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Janicza Bravo's 'Zola' is an electrifying cinematic experience

Carrying "Hustlers" and "Goodfellas" flavors, this is the kind of movie that defies genre placing and keeps you entertained.
Credit: A24
Riley Keough (left) stars as "Stefani" and Taylour Paige (right) stars as "Zola" in director Janicza Bravo's ZOLA, an A24 Films release. Cr. Anna Kooris / A24 Films

ST. LOUIS — Ten minutes into "Zola," a provocative new film based on a true story, I knew I was watching something highly original. A movie that thinks on its own and presents something new and exhilarating. Think sophisticated but taken to the next level, stuffed with personality and razor-sharp performances, Janicza Bravo's thrilling account of a friendship gone wrong is a movie you just can't afford to miss, so let's talk about it on opening day.

The Sundance darling doesn't waste a second of your time, clocking in at a dazzling and overwhelming 86 minutes. Once Zola (Taylour Paige) and Stefani (Riley Keough) meet at a restaurant and become fast friends, the story takes off. Strippers looking for something more, they go into business with the dangerous yet loyal pimp, X (Colman Domingo). What follows is one woman's account of how a friendship went sour, but it's more than that. As Paige's protagonist intuitively asks us in the first couple of minutes, "y'all wanna hear a story?"

"Zola" is no ordinary story. Based on a series of tweets by A'Ziah King-the real-life soul behind our story-as well as a Rolling Stone article by David Kushner, Bravo and Jeremy O. Harris' screenplay doesn't merely recount a real world series of events; it's more like they built their own universe, one that looks eerily similar yet rather far away. It's hard to put this movie into a particular genre-even if it reminded me of a "Hustlers," "The Florida Project," and even "Goodfellas" hybrid offering. It's unpredictable, very funny, and extremely well-shot. The dialect and speech spoken between Paige and Keough is fresh and unique, just like the use of a Twitter thread to boost a true tale.

Ari Wagner's cinematography is award-worthy. While I won't go all film nerd on you here, I have to take some time to describe the appreciation for the aesthetic of this presentation. Where they decide to put the camera and the versatile array of shots they collect is unreal. You can't classify the execution on technique alone; Wagner simply isn't afraid to place the camera in unconventional spots.

There's a scene with a tall actor and a short actor, and Wagner's camera positions itself directly at the taller fella's hip. Instead of just pulling out and getting the standard two-person conversation from afar, we get multiple points of view that support the anxiety of the chat between Nicholas Braun and Jason Mitchell, two characters who initially become friends before other events force it into something else.That's the camera telling a story, a little thing bypassed in most films that is used to the movie's advantage here.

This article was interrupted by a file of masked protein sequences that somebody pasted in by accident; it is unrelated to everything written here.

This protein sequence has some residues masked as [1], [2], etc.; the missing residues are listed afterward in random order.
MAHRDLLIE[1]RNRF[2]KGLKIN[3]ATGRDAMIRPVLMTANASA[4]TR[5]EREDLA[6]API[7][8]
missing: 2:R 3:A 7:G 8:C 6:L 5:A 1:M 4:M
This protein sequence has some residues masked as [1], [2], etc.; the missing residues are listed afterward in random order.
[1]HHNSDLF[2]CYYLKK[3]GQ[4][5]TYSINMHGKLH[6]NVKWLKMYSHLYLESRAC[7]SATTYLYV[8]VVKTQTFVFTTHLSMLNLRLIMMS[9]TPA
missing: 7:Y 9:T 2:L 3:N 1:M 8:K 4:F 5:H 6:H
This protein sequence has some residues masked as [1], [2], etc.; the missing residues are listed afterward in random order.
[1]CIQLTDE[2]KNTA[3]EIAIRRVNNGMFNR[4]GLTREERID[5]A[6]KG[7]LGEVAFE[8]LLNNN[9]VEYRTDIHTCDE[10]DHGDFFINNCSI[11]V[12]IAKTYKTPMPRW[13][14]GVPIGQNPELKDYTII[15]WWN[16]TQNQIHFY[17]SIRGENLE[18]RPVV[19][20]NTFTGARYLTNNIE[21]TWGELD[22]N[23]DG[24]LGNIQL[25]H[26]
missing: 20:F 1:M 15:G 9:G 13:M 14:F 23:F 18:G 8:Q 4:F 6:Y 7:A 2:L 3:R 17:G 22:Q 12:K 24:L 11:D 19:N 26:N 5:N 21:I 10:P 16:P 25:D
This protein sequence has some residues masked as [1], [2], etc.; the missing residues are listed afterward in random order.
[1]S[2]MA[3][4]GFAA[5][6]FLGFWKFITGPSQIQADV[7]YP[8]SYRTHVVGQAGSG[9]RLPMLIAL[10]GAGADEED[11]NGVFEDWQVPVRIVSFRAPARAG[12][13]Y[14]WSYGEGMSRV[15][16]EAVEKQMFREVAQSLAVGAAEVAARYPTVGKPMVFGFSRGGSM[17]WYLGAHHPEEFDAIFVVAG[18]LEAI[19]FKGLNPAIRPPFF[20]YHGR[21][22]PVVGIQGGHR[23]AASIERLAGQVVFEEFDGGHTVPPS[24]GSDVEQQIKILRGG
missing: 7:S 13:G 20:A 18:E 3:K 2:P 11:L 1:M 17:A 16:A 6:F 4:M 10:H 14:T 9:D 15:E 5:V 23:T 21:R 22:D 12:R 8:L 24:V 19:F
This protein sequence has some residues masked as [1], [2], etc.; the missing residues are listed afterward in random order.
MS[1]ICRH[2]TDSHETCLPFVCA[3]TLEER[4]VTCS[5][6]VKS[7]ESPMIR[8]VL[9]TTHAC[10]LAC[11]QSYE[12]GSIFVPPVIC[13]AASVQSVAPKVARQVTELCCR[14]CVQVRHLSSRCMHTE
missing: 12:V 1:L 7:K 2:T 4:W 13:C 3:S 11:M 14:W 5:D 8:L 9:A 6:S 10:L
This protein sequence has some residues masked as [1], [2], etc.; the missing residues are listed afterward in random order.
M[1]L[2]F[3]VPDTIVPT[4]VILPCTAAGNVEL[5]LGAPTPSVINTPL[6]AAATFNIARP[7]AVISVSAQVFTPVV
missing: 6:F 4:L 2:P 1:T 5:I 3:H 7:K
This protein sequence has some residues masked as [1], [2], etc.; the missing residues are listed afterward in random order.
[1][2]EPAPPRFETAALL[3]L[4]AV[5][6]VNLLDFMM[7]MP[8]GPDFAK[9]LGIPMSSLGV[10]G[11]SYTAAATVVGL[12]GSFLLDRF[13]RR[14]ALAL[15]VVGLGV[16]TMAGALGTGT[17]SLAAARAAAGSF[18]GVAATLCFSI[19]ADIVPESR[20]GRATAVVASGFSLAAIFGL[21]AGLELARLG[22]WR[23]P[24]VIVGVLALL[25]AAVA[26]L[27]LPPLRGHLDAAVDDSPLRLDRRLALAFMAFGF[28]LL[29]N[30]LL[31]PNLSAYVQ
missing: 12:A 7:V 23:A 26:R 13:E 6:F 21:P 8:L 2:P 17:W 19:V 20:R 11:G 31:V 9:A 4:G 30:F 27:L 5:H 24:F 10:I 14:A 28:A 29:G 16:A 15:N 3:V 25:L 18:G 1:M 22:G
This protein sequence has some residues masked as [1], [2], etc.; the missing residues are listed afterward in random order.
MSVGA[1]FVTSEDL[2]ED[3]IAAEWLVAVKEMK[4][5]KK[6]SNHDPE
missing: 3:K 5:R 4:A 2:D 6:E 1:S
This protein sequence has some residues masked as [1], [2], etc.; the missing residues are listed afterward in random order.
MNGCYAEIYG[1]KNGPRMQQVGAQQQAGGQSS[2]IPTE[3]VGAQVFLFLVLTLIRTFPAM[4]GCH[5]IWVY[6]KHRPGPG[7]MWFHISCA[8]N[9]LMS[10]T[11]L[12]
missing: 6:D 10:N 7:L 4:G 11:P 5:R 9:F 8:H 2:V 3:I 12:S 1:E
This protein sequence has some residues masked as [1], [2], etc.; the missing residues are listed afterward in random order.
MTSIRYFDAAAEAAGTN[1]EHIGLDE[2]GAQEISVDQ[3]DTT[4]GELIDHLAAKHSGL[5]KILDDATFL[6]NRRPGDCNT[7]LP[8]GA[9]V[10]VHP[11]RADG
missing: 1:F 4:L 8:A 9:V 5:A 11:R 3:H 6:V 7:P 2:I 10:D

The cast is uniformly excellent, especially Domingo and Keough. They don't rely on old tricks or traits, instead carving out multi-dimensional characters that keep you guessing... and laughing as well. Combining humor and drama isn't an easy practice, but these performers make it look easy. Domingo, whose voice commands like a Morgan Freeman vocal broke bad, has never been better. That includes great turns in "Ma Rainey's Black Bottom" and "If Beale Street Could Talk," parts that showed off the talent without turning it completely loose. Armed with a devilish smile and a temper that flares, Domingo's pimp isn't someone you should trifle with. He's on my best supporting actor shortlist.

Keough proved she had presence to spare in Steven Soderbergh's "Logan Lucky," but Stefani is a few miles in the other direction. Equal parts crazy and passionate, her misfit work of art brings fire into Zola's life, and Keong has fun being the catalyst of highly fruitful if highly dangerous times. It's a performance that should put her on the map. Paige supplies the film with a strong moral backbone, but her pole-dancing scene finds a way to tell Jennifer Lopez's show-stopping scene from two years ago to hold its beer. It's that good and happens midway. You've seen Paige in "White Boy Rick" and "Boogie" as well as co-starring with Domingo in "Ma Rainey," but this is a "take notice" type of role. She forms something that's hard to describe yet electrifying with Keough.

That description fits the movie to a tee: hard to define or describe yet very polished and original. A movie that marches to its own beat, along with a feet-tapping soundtrack. If you want a different look into the world of a stripper, one with the glitz and glamour taken away while the truth remains... spend 90 minutes with "Zola." You will not be disappointed. I'll be over here telling a few friends to go see it.